Anyway, I am currently reading his book, “The Way of the Linguist”. It is very well written. I guess if you are going to speak 15 plus languages you know how to get your point across with as few words as possible. The book is very tightly written with just the right amount of detail about his travels to different countries around the world to make it interesting. I’m sure he could have written a book about just his travels and another about the food he’s eaten and anther about doing business in foreign lands, but this book is focused on language.

After college, Kaufmann was work with the Canadian Foreign diplomatic Service.  His first government posting was in Paris where he learned to speak French properly, studying the language under a native speaker. Kaufmann studied in Paris for two years.

His next post was to Hong Kong and also mainland China where he learned Chinese. Next Kaufmann was posted to Japan where he undertook to teach himself Japanese, and so on.

Kaufmann ended up with enough contacts overseas that he was able to set up his own export business in the private sector in Canada. It wasn’t until I read Kaufmann’s book that I realized what a good investment it is for a government to train its diplomats in foreign languages. Even if the diplomats don’t continue to work for the government.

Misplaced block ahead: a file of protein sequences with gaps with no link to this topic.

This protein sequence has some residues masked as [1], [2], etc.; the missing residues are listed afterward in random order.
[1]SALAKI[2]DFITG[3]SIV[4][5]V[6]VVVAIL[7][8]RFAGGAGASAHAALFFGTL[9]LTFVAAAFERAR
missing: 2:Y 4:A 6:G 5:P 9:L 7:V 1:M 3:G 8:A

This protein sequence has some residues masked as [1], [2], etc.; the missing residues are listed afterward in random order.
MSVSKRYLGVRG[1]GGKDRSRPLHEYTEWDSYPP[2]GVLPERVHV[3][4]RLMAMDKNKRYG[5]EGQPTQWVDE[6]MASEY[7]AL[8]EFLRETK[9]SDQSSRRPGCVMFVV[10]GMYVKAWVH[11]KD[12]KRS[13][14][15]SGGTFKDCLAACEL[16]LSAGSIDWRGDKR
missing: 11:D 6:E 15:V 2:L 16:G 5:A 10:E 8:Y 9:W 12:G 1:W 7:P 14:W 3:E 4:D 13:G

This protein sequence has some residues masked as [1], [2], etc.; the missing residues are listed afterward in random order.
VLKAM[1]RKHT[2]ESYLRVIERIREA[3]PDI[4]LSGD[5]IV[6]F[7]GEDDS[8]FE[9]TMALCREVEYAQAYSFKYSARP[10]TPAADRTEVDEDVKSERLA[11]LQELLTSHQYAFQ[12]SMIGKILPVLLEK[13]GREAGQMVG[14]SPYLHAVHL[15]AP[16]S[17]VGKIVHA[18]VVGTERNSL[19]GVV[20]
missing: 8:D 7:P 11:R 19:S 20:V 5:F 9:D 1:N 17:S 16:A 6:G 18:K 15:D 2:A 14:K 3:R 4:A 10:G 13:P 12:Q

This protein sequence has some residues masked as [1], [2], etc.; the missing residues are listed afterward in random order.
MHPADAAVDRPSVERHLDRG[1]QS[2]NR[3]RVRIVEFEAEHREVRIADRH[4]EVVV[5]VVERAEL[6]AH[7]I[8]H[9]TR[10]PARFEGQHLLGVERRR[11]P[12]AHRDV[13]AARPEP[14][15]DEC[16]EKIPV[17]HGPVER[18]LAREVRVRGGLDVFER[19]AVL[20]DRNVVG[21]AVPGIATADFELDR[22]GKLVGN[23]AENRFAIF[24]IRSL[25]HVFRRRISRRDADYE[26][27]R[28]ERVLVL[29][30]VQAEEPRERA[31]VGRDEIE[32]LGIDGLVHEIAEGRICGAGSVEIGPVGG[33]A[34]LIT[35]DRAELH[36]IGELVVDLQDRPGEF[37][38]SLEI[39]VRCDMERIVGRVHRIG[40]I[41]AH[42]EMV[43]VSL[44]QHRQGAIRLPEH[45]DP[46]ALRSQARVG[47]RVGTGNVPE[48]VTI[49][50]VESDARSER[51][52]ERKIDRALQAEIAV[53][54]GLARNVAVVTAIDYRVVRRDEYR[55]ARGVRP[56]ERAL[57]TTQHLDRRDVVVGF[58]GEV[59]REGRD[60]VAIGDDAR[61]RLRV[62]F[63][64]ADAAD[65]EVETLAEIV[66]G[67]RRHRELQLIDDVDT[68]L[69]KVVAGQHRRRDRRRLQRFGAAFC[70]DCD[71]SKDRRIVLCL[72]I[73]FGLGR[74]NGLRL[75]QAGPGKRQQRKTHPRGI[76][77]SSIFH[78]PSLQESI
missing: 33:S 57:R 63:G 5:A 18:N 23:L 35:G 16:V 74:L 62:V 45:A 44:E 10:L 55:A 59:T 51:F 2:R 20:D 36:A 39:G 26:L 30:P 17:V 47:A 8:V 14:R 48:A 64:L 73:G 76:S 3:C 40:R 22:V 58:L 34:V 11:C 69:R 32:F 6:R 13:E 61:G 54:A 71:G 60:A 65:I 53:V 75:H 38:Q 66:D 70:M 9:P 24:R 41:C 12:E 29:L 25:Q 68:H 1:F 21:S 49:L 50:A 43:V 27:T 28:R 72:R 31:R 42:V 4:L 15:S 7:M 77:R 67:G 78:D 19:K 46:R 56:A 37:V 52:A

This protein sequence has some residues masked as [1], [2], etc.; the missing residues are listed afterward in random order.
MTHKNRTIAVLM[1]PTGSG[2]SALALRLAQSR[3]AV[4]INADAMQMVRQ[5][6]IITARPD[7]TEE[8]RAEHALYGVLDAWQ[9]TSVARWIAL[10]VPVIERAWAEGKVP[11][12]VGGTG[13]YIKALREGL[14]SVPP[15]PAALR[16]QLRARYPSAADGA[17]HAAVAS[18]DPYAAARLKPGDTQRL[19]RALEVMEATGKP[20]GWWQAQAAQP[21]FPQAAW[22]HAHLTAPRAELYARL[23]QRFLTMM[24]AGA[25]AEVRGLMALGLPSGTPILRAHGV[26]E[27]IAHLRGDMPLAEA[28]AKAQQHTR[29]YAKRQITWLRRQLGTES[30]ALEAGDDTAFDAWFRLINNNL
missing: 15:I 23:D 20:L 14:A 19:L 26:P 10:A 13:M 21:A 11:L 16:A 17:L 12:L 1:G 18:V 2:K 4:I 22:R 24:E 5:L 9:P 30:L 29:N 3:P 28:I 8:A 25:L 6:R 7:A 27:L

Steve Kaufmann’s language learning website; LingQ.com

Kaufmann took his language training and his overseas contacts and set up a successful export business in Canada. Thus improving Canada’s exports and GDP. Canada got it’s investment back from him.  Kaufmann, whom I believe is in the lumber business, says that he has done business with a number of clients from different countries around the world in the client’s own language. That has to be helpful to a private business owner.

America has a Foreign Service Institute (FSI) that trains Americans with overseas postings on foreign languages. I hope with all the budget cuts and the attacks against so-called “big government” the recently elected party realizes the long-term value of the FSI is to America.